By Steve Neavling
Motor City Muckraker
Detroit Public Schools is on the brink of collapse after local and state officials have failed for decades to properly manage the district’s financial problems.
In a newly released report entitled, “A School District in Crisis,” Detroit-based Loveland Technologies concluded that the district may not survive another year as it continues to hemorrhage thousands of students annually.
The state has fueled the decline, which began in the 1960s, by reducing funding, closing schools and allowing nearly 100 charter schools to open.
Over the past 15 years, DPS closed nearly 200 schools “as enrollment fell from 162,693 students to 47,959, a decline of 71%,” according to the report.
“The resulting morass has left DPS trapped in a cycle of student loss and school closure that, if left unchecked, will result in bankruptcy in the next few months, and the likely dissolution of the school district in a matter of years,” according to the report, which involved one-and-a-half years of research.
The district’s decline can be traced back to the 1960s, when the population began to plummet and other school alternatives left DPS in a battle to fund public education.
“Just 47,000 students attend public schools in Detroit today, down from nearly 300,000 in 1966,” the report states, noting that more students now attend charter schools.
The report questions the effectiveness of state control of the district, which began in 2009 with the appointment of an emergency manager.
“The cumulative impact of them has been questionable at best,” the report states. “Despite modest improvements in test scores, enrollment has plummeted and schools have closed while the district’s financial situation has only worsened. Under emergency financial managers, the district has run at a budget deficit that now tops $300 million.”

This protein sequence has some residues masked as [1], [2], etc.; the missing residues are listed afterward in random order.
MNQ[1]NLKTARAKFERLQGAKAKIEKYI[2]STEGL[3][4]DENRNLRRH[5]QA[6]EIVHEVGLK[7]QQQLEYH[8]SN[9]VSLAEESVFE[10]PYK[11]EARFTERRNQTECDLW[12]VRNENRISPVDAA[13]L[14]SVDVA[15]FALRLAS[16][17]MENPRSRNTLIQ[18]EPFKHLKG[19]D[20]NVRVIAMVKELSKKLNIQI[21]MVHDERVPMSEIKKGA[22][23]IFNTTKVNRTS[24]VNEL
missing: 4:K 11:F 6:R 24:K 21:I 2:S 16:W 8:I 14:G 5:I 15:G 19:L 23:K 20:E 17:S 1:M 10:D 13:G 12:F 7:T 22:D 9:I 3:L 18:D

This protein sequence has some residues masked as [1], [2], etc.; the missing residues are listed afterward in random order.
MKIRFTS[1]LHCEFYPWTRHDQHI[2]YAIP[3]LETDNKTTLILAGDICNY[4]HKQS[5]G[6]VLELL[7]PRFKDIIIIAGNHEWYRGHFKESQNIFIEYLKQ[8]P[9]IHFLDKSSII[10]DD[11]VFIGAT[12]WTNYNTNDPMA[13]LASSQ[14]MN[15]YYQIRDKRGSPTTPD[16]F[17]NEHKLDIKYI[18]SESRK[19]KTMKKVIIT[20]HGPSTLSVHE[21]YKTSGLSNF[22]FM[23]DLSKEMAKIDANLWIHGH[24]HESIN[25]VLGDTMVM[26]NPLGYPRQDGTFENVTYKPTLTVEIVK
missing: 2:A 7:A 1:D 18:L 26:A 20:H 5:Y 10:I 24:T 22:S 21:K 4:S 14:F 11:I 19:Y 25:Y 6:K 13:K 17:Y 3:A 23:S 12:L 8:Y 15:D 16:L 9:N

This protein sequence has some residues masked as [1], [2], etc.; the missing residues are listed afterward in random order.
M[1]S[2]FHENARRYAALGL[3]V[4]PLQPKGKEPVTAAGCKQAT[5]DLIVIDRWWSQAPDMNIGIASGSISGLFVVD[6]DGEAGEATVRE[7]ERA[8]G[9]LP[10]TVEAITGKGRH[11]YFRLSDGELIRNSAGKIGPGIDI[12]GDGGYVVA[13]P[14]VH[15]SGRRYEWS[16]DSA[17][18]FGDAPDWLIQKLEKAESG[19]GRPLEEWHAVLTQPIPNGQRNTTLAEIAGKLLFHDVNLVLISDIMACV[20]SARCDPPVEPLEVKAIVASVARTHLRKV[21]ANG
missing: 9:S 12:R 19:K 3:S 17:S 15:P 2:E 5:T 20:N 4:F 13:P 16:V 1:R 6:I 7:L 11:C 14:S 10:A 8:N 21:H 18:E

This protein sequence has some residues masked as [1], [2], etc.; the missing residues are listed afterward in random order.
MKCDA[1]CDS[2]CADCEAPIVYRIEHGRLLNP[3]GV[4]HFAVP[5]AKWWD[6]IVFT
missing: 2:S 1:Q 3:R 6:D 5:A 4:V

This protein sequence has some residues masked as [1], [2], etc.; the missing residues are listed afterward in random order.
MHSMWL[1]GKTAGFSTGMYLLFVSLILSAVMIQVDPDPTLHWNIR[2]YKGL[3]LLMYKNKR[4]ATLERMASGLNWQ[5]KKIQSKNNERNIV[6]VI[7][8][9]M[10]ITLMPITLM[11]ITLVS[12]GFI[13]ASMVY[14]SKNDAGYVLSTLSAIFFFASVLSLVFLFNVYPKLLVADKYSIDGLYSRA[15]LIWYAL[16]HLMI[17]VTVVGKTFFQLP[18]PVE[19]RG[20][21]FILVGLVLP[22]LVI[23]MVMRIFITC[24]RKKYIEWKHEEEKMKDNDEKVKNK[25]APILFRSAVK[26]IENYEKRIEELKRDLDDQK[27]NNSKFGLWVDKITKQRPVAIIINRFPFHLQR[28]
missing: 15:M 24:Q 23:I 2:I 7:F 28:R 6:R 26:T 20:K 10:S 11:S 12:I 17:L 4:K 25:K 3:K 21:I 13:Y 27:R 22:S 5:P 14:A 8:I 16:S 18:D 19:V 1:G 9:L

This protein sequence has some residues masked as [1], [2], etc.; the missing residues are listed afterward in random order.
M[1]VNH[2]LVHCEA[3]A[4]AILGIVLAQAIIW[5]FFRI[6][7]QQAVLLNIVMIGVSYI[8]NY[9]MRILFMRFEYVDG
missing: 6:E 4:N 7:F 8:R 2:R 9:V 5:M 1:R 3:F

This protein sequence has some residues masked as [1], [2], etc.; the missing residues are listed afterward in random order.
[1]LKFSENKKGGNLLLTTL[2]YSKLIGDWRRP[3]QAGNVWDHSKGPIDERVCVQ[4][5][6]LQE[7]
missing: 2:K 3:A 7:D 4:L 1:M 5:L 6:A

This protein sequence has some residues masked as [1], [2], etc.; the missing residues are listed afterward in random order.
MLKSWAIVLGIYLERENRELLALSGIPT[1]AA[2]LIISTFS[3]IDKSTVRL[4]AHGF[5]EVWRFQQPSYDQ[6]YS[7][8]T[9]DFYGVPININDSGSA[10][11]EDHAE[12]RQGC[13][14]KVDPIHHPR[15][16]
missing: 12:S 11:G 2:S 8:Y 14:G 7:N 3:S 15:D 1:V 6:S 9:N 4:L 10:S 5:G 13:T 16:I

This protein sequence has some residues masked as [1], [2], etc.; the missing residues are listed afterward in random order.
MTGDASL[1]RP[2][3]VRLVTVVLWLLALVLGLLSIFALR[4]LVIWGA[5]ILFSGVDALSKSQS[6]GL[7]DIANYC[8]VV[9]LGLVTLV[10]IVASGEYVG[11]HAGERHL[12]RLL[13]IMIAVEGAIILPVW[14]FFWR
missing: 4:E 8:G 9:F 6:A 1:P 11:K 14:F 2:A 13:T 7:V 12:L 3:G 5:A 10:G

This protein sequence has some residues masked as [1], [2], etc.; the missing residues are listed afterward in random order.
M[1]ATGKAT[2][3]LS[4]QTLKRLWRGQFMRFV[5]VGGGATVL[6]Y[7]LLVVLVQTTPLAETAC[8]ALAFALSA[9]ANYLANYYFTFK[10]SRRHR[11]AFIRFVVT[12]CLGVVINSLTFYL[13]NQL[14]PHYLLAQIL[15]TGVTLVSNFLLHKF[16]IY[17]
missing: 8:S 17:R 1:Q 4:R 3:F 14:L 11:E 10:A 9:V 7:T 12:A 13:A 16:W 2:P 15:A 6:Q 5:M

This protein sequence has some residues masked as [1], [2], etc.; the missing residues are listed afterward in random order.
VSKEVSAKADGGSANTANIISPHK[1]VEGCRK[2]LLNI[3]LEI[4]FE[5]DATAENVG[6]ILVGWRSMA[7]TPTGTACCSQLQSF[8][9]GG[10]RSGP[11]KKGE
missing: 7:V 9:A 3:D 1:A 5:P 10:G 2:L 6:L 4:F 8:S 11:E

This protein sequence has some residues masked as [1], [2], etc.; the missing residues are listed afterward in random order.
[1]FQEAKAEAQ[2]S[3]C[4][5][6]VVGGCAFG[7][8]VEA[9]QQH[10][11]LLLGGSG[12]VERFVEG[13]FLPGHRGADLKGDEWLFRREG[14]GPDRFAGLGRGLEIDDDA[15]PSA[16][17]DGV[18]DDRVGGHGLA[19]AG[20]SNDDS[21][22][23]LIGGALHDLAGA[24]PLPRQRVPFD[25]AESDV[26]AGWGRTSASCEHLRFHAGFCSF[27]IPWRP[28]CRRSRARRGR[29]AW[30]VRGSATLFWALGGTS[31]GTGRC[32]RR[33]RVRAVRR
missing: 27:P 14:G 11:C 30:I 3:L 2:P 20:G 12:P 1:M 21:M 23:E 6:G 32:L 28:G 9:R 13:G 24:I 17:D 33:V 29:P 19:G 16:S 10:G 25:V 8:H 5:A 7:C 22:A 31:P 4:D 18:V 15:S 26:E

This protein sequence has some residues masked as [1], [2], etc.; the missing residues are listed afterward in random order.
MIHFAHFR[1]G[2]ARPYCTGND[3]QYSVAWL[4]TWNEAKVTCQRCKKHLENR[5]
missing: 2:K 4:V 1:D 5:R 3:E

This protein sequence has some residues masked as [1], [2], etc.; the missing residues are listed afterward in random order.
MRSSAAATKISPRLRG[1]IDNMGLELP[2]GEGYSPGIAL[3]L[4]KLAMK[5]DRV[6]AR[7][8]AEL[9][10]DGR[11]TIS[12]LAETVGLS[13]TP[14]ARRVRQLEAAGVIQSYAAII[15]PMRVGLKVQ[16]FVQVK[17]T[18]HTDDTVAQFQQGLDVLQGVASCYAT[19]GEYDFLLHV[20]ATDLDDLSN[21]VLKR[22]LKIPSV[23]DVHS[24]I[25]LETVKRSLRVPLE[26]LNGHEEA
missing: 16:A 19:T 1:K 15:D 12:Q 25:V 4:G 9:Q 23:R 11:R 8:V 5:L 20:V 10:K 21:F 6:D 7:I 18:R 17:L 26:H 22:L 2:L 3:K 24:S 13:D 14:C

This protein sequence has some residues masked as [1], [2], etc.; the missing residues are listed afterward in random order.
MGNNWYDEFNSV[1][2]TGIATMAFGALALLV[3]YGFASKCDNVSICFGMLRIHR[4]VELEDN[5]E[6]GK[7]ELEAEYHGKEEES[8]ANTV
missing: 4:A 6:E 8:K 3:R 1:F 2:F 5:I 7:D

State lawmakers are considering several proposals to provide emergency funding to DPS, but Republicans continue to push for more charter schools.
“I will also support an expansion of choice and public charter schools to absorb the students of the former DPS,” Rep. Tim Kelly, a Republican from Saginaw Township, wrote in the Detroit Free Press on Sunday. “Quickly building the capacity to receive the remaining 47,000 students will be a challenge, so the sooner we can legislate something the better.”
Here are other key findings by Loveland Technologies:
- DPS has 93 active schools today, compared to more than 380 in 1975.
- An average of seven charter schools have opened each year since the state authorized the opening of charter schools in the mid-1990s.
- More than 25,000 Detroit students attended schools outside of Detroit in 2015.
- The closure of schools didn’t save the district as much money as expected and even resulted in “one-time closing costs and increased transportation costs,” leading to a further decline in students.
- Some students dropped out instead of attending rival schools after closures, sometimes for fear of violence.
- More than 80 vacant schools dot Detroit’s neighborhoods.
- Closed schools were often destroyed by scrappers who stole valuable copper because the district didn’t adequately protect the buildings.
To read the full report, click here.
Steve Neavling lives and works in Detroit as an investigative journalist. His stories have uncovered corruption, led to arrests and reforms and prompted FBI investigations.